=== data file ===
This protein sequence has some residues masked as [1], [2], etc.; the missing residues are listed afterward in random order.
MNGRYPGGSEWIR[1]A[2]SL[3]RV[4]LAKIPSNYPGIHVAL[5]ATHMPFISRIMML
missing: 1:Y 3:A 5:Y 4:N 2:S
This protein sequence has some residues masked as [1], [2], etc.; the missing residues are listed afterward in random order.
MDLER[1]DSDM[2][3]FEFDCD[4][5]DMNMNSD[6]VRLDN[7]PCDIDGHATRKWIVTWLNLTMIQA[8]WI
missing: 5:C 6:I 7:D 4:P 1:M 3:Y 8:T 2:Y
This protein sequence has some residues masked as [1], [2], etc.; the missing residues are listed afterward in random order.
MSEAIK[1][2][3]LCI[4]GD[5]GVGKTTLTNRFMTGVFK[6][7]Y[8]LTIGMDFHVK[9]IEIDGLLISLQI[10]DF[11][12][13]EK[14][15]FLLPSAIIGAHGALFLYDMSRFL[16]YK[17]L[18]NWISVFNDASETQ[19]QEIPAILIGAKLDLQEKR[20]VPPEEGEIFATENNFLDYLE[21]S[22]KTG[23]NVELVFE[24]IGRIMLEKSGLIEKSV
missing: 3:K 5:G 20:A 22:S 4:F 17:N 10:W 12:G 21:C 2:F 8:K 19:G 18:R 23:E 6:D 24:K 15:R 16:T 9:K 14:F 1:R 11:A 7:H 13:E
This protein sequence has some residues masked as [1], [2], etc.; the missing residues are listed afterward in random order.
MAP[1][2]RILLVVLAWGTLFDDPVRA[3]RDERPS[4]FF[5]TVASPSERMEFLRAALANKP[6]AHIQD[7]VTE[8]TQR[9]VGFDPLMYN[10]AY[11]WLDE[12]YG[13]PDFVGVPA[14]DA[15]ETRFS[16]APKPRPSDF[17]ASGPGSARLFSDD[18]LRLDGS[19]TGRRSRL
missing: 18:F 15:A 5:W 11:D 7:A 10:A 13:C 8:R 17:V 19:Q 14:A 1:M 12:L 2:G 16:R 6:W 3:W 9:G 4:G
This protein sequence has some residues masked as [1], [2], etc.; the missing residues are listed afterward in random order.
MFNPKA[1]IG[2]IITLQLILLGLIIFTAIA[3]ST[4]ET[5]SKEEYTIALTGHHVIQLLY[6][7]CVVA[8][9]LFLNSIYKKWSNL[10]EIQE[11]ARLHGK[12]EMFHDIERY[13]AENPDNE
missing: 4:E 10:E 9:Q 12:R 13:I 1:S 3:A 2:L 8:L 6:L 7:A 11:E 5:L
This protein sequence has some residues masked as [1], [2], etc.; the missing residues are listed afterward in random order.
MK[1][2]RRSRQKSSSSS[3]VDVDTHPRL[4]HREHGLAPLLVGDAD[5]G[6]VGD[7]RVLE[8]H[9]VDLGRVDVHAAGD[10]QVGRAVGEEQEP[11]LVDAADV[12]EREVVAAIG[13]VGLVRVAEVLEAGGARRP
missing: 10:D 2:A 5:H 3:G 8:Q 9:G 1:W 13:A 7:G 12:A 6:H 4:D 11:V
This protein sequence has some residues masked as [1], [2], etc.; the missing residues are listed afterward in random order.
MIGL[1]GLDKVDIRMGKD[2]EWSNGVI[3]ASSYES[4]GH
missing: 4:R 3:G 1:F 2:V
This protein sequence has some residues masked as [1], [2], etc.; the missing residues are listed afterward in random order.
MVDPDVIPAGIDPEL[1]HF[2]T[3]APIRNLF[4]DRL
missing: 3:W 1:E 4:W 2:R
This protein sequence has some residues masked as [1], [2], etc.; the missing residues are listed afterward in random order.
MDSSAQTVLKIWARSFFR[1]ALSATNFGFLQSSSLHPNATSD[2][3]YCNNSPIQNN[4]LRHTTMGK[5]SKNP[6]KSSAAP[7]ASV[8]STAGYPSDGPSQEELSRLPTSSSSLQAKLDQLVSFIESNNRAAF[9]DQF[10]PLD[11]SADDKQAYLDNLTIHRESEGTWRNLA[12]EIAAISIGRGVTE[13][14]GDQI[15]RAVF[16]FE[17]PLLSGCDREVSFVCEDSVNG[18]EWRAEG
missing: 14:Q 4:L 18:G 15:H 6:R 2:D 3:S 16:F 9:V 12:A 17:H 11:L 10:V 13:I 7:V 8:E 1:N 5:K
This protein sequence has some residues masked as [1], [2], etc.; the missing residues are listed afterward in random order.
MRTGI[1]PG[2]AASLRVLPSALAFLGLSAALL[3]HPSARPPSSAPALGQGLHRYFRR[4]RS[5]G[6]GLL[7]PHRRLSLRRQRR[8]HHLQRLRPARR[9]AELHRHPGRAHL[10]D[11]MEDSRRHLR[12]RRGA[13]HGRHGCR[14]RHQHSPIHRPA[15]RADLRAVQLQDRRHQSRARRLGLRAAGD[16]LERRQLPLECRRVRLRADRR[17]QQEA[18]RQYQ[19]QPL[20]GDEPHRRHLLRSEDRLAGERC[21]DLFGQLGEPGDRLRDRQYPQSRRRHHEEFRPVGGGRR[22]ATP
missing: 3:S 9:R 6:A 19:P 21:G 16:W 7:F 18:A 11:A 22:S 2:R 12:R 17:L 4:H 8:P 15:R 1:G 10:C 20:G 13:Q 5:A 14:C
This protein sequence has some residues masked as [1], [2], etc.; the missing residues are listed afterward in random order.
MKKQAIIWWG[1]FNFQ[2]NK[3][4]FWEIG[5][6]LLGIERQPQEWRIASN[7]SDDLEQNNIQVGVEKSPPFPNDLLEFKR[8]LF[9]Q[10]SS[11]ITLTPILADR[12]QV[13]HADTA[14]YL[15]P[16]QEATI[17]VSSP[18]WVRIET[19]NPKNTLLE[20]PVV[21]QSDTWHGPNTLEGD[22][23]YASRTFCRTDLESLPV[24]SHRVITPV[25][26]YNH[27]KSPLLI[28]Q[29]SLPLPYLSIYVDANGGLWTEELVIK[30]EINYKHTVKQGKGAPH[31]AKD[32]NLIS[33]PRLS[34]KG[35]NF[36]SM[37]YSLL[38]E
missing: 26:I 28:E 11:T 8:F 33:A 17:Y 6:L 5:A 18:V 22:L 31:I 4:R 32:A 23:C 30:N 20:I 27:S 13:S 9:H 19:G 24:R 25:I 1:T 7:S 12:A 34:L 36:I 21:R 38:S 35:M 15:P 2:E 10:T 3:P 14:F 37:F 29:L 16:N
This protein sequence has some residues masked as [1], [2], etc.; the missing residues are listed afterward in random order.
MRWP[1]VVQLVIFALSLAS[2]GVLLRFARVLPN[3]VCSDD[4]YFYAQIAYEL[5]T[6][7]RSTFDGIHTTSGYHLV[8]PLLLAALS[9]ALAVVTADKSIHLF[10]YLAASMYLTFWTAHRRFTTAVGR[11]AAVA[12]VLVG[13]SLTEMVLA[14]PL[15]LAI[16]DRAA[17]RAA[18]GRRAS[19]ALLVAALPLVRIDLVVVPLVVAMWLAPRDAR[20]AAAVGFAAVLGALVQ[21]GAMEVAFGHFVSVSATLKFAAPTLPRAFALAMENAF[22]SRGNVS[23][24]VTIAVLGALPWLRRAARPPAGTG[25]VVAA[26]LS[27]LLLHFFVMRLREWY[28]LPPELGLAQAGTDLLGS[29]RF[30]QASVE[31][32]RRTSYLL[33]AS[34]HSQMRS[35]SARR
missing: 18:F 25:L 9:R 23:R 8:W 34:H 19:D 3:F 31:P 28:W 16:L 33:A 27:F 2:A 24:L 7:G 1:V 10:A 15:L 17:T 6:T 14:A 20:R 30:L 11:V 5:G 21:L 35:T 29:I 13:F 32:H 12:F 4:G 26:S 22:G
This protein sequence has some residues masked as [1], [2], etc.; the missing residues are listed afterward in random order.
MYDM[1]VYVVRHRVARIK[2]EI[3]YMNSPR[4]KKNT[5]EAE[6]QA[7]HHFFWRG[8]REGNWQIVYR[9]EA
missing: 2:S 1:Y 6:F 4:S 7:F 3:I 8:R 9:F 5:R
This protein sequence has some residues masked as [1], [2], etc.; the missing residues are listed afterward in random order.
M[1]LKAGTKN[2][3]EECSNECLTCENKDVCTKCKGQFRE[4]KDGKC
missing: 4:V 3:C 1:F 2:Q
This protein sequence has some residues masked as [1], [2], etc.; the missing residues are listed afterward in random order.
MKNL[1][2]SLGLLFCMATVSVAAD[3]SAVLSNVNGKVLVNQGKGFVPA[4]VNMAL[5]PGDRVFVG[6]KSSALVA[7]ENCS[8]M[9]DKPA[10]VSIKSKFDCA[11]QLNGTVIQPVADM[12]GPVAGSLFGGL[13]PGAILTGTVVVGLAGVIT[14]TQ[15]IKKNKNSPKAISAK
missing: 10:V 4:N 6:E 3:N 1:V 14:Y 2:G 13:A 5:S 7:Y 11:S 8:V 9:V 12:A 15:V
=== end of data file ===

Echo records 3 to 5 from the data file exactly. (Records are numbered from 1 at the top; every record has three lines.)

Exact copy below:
This protein sequence has some residues masked as [1], [2], etc.; the missing residues are listed afterward in random order.
MSEAIK[1][2][3]LCI[4]GD[5]GVGKTTLTNRFMTGVFK[6][7]Y[8]LTIGMDFHVK[9]IEIDGLLISLQI[10]DF[11][12][13]EK[14][15]FLLPSAIIGAHGALFLYDMSRFL[16]YK[17]L[18]NWISVFNDASETQ[19]QEIPAILIGAKLDLQEKR[20]VPPEEGEIFATENNFLDYLE[21]S[22]KTG[23]NVELVFE[24]IGRIMLEKSGLIEKSV
missing: 3:K 5:G 20:A 22:S 4:F 17:N 10:W 12:G 21:C 2:F 8:K 19:G 18:R 23:E 6:D 24:K 15:R 16:T 9:K 14:F 1:R 11:A 7:H 13:E
This protein sequence has some residues masked as [1], [2], etc.; the missing residues are listed afterward in random order.
MAP[1][2]RILLVVLAWGTLFDDPVRA[3]RDERPS[4]FF[5]TVASPSERMEFLRAALANKP[6]AHIQD[7]VTE[8]TQR[9]VGFDPLMYN[10]AY[11]WLDE[12]YG[13]PDFVGVPA[14]DA[15]ETRFS[16]APKPRPSDF[17]ASGPGSARLFSDD[18]LRLDGS[19]TGRRSRL
missing: 18:F 15:A 5:W 11:D 7:A 10:A 13:C 8:R 17:V 19:Q 14:A 1:M 12:L 2:G 16:R 6:W 3:W 9:G 4:G
This protein sequence has some residues masked as [1], [2], etc.; the missing residues are listed afterward in random order.
MFNPKA[1]IG[2]IITLQLILLGLIIFTAIA[3]ST[4]ET[5]SKEEYTIALTGHHVIQLLY[6][7]CVVA[8][9]LFLNSIYKKWSNL[10]EIQE[11]ARLHGK[12]EMFHDIERY[13]AENPDNE
missing: 4:E 10:E 9:Q 12:R 13:I 1:S 3:A 2:L 8:L 6:L 7:A 11:E 5:L